"Now the president has decided that in order to honor those who died for nothing, more must die for nothing.
" ...Charlie Anderson
by Charlie Anderson <email@example.com>
February 6, 2006
Published on Monday, February 6, 2006 by CommonDreams.org
I’ve seen you around. I’ve seen you driving your gas guzzling SUV with the “Support Our Troops” ribbon on the back. I’ve seen you wearing your pro-war/pro-bush t-shirts as you walk right past me in my Iraq Veterans Against the War t-shirt as if I don’t exist. And I’ve seen you at anti-war rallies and meetings where I often speak, as you wave your American flag and call me a traitor. In this country we have freedom of speech. But you owe me and every other veteran of this war the respect of listening to our experience.
Your magnet says “support our troops,” but what have you done for us? Not a penny of the proceeds go to us, instead they go to sweatshops in China. You say that I am not supporting the troops when I say that they should come home. But I am, because I know that there was no threat to our nation from Saddam Hussein, I know that Iraq had no weapons of mass destruction, and I know that we were not welcomed in Iraq as liberators. I know that the Iraq war was not worth fighting. I know, because I fought there. You say I’m confused. But what do you know about Iraq? You’ve never been there.
You have the audacity to claim that by not supporting the president, I don’t support the troops. Yet, the president chose to send over 160,000 of us to Iraq unprepared and without a defined mission. We had no body armor, no vehicle armor, and poor supplies of ammunition. Our families spent thousands of dollars that they did not have to supply us, while President Bush did nothing. In fact he didn’t even scold his Offensive Secretary, Donald Rumsfeld, when he told our forward deployed troops, “you go to war with the army you have, not the army you wish you had.” Moreover, the mission was originally about weapons of mass destruction, but there were none. Then it was making Iraq a democracy, but yet the “insurgency” worsens. Now the president has decided that in order to honor those who died for nothing, more must die for nothing.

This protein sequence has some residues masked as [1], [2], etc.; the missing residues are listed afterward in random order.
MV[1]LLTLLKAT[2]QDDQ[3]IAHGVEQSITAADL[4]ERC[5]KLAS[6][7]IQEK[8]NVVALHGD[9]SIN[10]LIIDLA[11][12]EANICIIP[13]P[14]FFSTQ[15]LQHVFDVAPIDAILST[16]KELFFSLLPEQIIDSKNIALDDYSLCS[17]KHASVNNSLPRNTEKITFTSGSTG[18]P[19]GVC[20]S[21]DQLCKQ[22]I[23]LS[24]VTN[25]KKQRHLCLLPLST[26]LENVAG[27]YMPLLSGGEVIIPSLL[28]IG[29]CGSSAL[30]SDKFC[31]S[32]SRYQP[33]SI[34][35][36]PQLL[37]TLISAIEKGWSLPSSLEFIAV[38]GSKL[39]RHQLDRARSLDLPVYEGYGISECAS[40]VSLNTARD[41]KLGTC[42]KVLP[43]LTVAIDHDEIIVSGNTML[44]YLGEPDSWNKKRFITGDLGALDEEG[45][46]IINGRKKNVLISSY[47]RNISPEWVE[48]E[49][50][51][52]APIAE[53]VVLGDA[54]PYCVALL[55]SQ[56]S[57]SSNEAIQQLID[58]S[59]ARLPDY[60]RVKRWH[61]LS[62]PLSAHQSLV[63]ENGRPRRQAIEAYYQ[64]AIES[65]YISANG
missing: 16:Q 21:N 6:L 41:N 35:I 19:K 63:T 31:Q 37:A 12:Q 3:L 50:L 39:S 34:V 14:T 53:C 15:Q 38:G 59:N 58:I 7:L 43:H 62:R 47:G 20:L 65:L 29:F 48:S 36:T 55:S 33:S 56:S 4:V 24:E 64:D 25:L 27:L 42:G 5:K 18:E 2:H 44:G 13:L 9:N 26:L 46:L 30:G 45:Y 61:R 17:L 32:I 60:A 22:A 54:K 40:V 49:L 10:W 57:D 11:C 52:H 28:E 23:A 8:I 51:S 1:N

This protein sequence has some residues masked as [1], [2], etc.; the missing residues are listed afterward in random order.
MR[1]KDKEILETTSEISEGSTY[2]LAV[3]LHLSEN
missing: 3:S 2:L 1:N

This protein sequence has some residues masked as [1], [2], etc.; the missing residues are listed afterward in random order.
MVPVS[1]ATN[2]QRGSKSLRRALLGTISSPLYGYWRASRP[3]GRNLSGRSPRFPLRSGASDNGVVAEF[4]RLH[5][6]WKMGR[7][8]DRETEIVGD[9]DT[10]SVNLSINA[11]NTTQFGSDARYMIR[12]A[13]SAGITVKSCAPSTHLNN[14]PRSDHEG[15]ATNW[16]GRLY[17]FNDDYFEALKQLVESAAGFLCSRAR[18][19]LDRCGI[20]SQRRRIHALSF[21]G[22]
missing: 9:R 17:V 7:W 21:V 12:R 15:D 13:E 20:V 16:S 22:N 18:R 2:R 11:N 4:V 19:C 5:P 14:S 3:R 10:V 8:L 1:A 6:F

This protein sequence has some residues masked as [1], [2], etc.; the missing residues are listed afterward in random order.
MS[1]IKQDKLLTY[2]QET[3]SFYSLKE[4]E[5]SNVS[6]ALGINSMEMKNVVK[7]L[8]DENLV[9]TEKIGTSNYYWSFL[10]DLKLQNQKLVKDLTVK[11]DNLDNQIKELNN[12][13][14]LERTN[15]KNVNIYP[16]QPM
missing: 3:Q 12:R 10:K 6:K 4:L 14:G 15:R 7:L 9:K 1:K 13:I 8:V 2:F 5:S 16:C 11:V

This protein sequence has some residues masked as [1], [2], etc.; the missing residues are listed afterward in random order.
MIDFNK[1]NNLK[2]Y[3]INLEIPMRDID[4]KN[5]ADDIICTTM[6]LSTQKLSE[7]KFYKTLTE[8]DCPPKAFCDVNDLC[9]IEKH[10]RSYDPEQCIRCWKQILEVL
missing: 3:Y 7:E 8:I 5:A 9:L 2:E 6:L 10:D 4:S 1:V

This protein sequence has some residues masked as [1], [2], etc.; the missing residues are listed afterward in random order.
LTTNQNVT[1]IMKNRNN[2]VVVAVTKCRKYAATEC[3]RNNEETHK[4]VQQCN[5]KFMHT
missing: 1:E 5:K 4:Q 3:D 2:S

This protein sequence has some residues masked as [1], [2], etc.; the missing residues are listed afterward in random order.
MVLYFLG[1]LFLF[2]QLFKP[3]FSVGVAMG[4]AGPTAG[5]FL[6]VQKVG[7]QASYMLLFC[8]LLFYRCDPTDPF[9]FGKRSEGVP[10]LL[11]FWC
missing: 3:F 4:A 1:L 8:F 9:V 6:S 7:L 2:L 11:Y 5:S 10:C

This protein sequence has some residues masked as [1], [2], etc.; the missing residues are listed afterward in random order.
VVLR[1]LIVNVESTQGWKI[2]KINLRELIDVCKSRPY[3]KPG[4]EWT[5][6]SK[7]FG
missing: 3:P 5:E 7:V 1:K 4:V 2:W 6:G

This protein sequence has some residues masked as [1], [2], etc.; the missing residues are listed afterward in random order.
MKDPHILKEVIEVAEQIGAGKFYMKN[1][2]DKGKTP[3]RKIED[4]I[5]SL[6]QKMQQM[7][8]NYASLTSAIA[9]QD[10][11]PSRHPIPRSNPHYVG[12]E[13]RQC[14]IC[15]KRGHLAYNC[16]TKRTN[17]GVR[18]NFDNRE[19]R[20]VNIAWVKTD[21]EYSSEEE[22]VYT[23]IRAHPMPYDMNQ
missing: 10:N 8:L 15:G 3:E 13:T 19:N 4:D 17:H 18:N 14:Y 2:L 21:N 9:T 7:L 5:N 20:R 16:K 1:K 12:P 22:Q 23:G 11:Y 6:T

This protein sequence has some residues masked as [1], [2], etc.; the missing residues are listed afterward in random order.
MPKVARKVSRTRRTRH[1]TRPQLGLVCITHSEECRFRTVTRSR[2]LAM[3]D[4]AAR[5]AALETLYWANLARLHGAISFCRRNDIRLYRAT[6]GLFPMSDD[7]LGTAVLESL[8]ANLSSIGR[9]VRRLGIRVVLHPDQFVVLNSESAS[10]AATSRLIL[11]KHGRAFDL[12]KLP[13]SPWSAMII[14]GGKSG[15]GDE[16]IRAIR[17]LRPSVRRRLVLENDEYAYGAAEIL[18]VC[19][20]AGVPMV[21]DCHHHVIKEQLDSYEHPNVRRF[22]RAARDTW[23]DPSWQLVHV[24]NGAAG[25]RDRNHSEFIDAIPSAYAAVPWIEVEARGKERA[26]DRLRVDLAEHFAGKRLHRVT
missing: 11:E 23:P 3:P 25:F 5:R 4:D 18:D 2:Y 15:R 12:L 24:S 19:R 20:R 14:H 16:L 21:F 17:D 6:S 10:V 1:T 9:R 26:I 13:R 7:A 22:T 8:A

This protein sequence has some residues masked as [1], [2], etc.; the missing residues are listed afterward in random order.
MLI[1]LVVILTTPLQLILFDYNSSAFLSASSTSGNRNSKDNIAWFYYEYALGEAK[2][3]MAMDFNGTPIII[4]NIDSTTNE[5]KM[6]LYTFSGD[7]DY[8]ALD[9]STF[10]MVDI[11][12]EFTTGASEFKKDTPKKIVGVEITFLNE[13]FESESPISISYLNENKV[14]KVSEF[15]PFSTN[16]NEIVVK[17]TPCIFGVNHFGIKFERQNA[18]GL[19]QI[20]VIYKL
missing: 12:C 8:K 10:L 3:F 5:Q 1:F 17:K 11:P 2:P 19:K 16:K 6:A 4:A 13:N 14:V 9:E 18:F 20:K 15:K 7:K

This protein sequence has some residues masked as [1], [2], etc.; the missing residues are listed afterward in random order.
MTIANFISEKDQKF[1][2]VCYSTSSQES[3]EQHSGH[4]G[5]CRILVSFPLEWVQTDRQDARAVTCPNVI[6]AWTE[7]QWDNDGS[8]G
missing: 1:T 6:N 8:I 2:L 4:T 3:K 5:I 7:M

At present, 2,241 of my brothers and sisters in arms have died. In some way, they may be the lucky ones. Over sixteen thousand others have been wounded in this war, thousands more than planned. The term wounded sounds sterile, bland, and inoffensive. But, in reality, many of them have been so horribly damaged that medical science had to create a new word to describe their wounds: polytrauma. These people would have died in earlier wars, but because of the gallant efforts of brave doctors and medics, they get to live. They get to live with teams of ten or more doctors just trying to get their broken, mangled bodies through another day, as their families look on in horror. They get to live in a physical and emotional hell, not able to recover and not able to voice the pain they feel or the psychological demons they face. All the while suffering with a Veterans Administration under funded by nearly three billion dollars and unable to care for them in the manner they deserve.
So which one of us supports the troops? You, who has never set foot in Iraq and wants to leave my brothers and sisters there until they complete whatever the undefined mission of the week is, or me, the veteran of this war who has seen the carnage of battle, the rampant indifference of my countrymen, and just wants to bring my brothers and sisters home alive and care for them when they get here?
Keep coming to the rallies. Maybe I’ll get through your thick skull eventually. But remember I waved my flag in Baghdad, so you can sit down, shut up, and listen to me.
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